Adds new provisions concerning the statutory vesting granted by GS 160A-385 and GS 153A-344, providing that the vested rights established pursuant to the statutes are effective upon filing of the development permit application pursuant to GS 143-755 for so long as the permit remains valid under the law. Provides that local development permits expire one year after issuance unless work authorized by the permit has substantially commenced or otherwise specified by statute. Clarifies that a permit is issued either in the ordinary course of business of the agency or by the applicable governmental agency as a court directive. Adds that vested rights established under the statutes do not preclude vesting under one or more subdivisions of the respective statute or by application of common law principles. Establishes that established vested rights preclude any action by a city or county that would change, alter, impair, prevent, diminish or otherwise delay the development or use as provided in the development permit application, except where a change in State or federal law mandated enforcement after the application that has a fundamental and retroactive effect on development or use. Defines development permit and land development regulation as those terms are defined in GS 143-755, as amended.
Makes conforming changes to GS 160A-384 and GS 153A-343 regarding the method of procedure for changes to zoning map amendments. Removes existing language which requires actual notice to affected landowners for requests for zoning map amendments which are not made by the land owner, to instead prohibit any zoning map amendment to be initiated or enforceable without the written consent of all property owners whose property is the subject of the zoning map amendment. Maintains the exception for the initiation and enforcement of zoning map amendments by cities and counties.
Amends GS 160A-388, regarding appeals to the board of adjustment of administrative decisions regarding the enforcement of land use and/or development regulations. Now requires written notice of the administrative decision to include language that the determination is final and that the party for whom the notice is given has a right to appeal in order for the decision to be effective. Further, now specifies that an appeal of a notice of violation or other enforcement order stays enforcement of the action appealed including any accumulation of fines during the pendency of the appeal to the board of adjustment and any subsequent appeal pursuant to GS 160A-393 (quasi-judicial decisions appealed to superior court) or during the pendency of any civil proceeding authorized by law, including GS 160A-393.1, as enacted, or appeals therefrom, unless the official certifies a stay would cause imminent peril to life or property or would seriously interfere with the enforcement of the ordinance.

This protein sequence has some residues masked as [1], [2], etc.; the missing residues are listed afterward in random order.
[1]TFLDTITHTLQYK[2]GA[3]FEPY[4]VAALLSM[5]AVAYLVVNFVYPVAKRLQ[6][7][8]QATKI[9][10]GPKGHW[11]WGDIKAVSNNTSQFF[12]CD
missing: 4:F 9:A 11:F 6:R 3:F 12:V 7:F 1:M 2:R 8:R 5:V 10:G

Enacts GS 160A-393.1, allowing a person claiming a statutory or common law vested right to have the right reviewed by the zoning administrator or other officer designated by regulation, whose decision can be appealed to the board of adjustment under GS 160A-388(b1). Alternatively to judicial review, provides for the person claiming the vested right to bring a civil action for declaratory relief, injunctive relief, damages, or any other remedies available by law, in superior court or federal court to challenge the enforceability, validity, or effect of a local land development regulation, for the specified claims. Provides for the procedure of the civil action, standing of a claimant, and joinder of the claim. Requires the action be brought within one year of the date on which written notice of the final decision is delivered to the aggrieved party. Provides that the definitions of GS 143-755, as amended, apply. Makes conforming changes to GS 160A-364.1.
Amends GS 160A-393, concerning superior court review of appealed administrative decisions, to now require a court to allow the record to be supplemented with evidence to the extent the petition raises standing, impartiality, or scope of review issues, as previously specified (previously allowable at the court's discretion). Adds that the rules of discovery set forth in the NC Rules of Civil Procedure apply to the supplementation of the record of those described issues. Specifies that the court can review the decision-making board's decision as specified to ensure the rights of the petitioner were not prejudiced because the decision-making body's decisions, inferences, conclusions, or decisions were in excess of the statutory authority conferred to the city, including preemption (previously did not explicitly include preemption). Makes clarifying changes regarding the court's scope of review. Specifies that the term competent evidence excludes items noted in sub-subdivisions a., b., and c. of subdivision (k)(1) that are conclusively incompetent (constitutional violations, exceeding statutory authority, and inconsistent with statutory or adopted ordinance procedure). Further clarifies that competent evidence does not include opinion testimony of lay witnesses as to property use, vehicular traffic, or matters for which only expert testimony would be admissible, regardless of the lack of timely objection. Modifies the provisions regarding relief the court may grant the petitioner, now requiring the court to remand if the court determines the permit was wrongfully denied because the denial was not based on substantial competent evidence or was otherwise based on an error of law, with instructions that the permit be issued, subject to any conditions expressly consented to by the permit applicant as part of the application or during the board of adjustment appeal or writ of certiorari appeal (previously was permissive, and the remand with instruction to issue the permit was subject to reasonably and appropriate conditions). Adds a new provision requiring the court to reverse a zoning board decision if it finds that the decision upholding a zoning enforcement action was not supported by substantial competent evidence or was otherwise based on an error of law.